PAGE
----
Cleaning Up the Garden in the Spring

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Now that the temperatures have warmed, it is time to clean up the garden. Why, you may ask, did we not clean up the garden sooner? The reason is that there are many forms of wildlife that depend on the dried stalks, leaves, seed heads, etc. for shelter and food in the winter.

Henderson County Extension Master Gardeners Volunteers clean up the Extension Teaching Garden in late March 2023

Extension Master Gardener℠ Volunteers of Henderson County clean up the Extension Teaching Garden in late March 2023

Animals such as box turtles, toads, spring peepers, salamanders and lizards use garden debris and fallen leaves and sticks. Insects overwinter inside the dried hollow stems of many perennial flowers and hollow stemmed shrubs such as hydrangeas. Butterflies and moth larvae overwinter in leaf litter. When gardeners remove the remnants of the summer garden they remove the material that many creatures utilize as winter habitat.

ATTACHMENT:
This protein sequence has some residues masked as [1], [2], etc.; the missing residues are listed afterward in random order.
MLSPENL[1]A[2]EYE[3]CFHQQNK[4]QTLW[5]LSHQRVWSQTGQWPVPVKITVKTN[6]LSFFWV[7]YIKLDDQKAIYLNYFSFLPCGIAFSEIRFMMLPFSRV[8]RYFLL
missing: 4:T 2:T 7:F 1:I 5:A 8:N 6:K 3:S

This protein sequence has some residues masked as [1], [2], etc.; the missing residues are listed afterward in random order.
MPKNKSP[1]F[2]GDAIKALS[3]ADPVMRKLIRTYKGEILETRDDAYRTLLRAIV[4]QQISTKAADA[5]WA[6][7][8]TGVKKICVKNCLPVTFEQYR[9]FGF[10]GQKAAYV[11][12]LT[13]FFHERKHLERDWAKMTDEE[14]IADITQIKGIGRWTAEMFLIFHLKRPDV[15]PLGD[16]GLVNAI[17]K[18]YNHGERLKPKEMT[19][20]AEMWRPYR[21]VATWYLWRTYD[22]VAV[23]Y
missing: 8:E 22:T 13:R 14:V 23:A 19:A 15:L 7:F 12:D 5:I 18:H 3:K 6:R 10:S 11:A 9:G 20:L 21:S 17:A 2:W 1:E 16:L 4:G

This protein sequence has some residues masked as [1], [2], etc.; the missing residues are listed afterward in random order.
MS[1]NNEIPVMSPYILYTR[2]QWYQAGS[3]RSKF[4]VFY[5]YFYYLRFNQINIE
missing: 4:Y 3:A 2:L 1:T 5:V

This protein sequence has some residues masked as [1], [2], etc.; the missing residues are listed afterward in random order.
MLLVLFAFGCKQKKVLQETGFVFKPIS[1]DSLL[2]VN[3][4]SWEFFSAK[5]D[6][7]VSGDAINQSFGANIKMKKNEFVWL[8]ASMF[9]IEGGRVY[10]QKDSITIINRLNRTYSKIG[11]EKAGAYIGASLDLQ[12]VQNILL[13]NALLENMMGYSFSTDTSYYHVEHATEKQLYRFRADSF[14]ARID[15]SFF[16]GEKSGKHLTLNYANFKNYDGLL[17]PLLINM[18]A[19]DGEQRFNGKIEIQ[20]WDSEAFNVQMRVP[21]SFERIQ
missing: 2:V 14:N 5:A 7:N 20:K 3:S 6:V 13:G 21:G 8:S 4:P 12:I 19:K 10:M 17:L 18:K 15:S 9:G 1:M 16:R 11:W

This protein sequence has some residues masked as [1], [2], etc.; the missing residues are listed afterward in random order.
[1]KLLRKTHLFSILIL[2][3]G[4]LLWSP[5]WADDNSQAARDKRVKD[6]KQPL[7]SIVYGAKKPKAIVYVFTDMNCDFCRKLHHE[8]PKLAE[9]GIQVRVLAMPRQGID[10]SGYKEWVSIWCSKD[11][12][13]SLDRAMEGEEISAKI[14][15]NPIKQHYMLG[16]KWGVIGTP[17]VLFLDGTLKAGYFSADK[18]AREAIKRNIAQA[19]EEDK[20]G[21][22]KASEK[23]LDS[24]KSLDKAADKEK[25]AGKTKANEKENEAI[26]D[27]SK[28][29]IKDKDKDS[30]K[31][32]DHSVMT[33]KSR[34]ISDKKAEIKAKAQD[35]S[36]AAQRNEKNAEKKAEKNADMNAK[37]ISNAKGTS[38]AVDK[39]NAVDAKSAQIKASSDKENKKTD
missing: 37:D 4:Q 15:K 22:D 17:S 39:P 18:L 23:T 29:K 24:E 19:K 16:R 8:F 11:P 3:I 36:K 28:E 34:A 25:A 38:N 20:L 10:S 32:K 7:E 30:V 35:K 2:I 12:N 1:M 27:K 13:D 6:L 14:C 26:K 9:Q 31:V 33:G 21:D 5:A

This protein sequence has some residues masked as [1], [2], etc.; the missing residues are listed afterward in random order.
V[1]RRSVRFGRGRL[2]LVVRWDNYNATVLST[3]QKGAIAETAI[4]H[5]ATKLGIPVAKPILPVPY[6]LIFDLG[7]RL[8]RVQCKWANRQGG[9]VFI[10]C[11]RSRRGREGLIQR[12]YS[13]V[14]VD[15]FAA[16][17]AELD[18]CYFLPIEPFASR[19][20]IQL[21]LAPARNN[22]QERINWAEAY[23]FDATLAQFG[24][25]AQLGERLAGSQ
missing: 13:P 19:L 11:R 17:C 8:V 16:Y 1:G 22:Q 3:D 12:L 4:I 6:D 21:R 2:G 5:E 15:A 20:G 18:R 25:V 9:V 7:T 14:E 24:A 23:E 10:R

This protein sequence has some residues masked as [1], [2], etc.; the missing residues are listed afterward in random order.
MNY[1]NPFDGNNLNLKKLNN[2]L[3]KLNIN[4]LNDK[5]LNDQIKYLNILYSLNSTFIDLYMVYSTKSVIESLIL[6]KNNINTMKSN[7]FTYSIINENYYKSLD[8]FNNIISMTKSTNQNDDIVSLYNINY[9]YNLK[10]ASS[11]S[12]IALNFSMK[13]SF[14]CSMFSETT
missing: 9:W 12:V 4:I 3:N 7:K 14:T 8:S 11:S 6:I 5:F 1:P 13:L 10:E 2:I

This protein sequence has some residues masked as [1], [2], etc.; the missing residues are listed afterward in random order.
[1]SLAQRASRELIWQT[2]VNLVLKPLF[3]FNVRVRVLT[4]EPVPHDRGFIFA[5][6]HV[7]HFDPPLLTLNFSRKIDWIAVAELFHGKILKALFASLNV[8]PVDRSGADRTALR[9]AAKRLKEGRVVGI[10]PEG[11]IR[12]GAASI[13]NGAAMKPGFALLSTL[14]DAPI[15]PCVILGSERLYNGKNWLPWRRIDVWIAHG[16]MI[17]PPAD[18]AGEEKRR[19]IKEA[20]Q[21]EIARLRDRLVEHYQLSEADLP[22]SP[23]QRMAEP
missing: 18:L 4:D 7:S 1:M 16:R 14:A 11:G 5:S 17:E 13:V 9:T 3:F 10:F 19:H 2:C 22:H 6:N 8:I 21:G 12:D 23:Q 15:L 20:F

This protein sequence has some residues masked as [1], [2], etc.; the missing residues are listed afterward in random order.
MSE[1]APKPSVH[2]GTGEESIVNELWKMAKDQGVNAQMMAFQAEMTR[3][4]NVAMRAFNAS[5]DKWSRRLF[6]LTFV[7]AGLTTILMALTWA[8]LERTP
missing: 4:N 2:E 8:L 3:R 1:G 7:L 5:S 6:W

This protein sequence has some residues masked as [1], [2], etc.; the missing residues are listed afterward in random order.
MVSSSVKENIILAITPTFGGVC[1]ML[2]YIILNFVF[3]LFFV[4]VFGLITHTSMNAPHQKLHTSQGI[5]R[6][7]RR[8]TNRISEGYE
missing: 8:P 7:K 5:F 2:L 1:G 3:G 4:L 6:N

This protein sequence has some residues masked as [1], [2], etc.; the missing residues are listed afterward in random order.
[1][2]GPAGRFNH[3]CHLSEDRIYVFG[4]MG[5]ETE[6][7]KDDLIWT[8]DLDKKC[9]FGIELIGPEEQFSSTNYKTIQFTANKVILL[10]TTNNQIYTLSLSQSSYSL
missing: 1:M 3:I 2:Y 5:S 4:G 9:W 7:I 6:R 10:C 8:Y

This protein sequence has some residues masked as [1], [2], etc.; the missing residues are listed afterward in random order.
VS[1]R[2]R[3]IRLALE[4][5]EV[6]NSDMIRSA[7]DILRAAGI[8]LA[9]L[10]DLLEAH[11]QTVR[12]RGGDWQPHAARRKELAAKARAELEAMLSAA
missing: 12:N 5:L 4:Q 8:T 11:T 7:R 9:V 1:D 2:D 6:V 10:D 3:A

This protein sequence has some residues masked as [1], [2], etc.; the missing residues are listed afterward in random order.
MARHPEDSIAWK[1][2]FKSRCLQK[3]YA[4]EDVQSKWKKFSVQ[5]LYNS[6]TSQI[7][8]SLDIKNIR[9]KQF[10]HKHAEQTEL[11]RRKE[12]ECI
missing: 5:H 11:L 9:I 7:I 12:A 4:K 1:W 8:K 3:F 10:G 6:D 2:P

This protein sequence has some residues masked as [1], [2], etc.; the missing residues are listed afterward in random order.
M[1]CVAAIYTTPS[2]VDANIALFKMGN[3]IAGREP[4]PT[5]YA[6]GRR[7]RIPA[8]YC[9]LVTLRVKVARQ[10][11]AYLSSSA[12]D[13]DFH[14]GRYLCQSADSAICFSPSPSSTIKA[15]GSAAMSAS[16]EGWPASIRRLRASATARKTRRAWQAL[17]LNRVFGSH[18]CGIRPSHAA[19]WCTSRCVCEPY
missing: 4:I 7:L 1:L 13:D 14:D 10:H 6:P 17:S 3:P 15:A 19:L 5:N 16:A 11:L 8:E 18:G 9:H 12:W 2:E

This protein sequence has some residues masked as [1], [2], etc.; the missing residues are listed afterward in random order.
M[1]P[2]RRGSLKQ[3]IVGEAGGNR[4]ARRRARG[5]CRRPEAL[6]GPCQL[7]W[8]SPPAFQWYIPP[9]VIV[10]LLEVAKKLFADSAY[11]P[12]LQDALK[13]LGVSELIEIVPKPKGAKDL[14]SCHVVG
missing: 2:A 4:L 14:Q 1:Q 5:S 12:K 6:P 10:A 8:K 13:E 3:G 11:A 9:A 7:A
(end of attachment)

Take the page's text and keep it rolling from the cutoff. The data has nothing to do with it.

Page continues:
However, once the spring thaw has occurred and temperatures moderate, most of the wildlife has abandoned the winter garden. This is the time to cut back your perennial flowers and grasses. If you want to remove your leaves, this is the time to do this as well. Break up the stems and along with the leaves, add to your compost.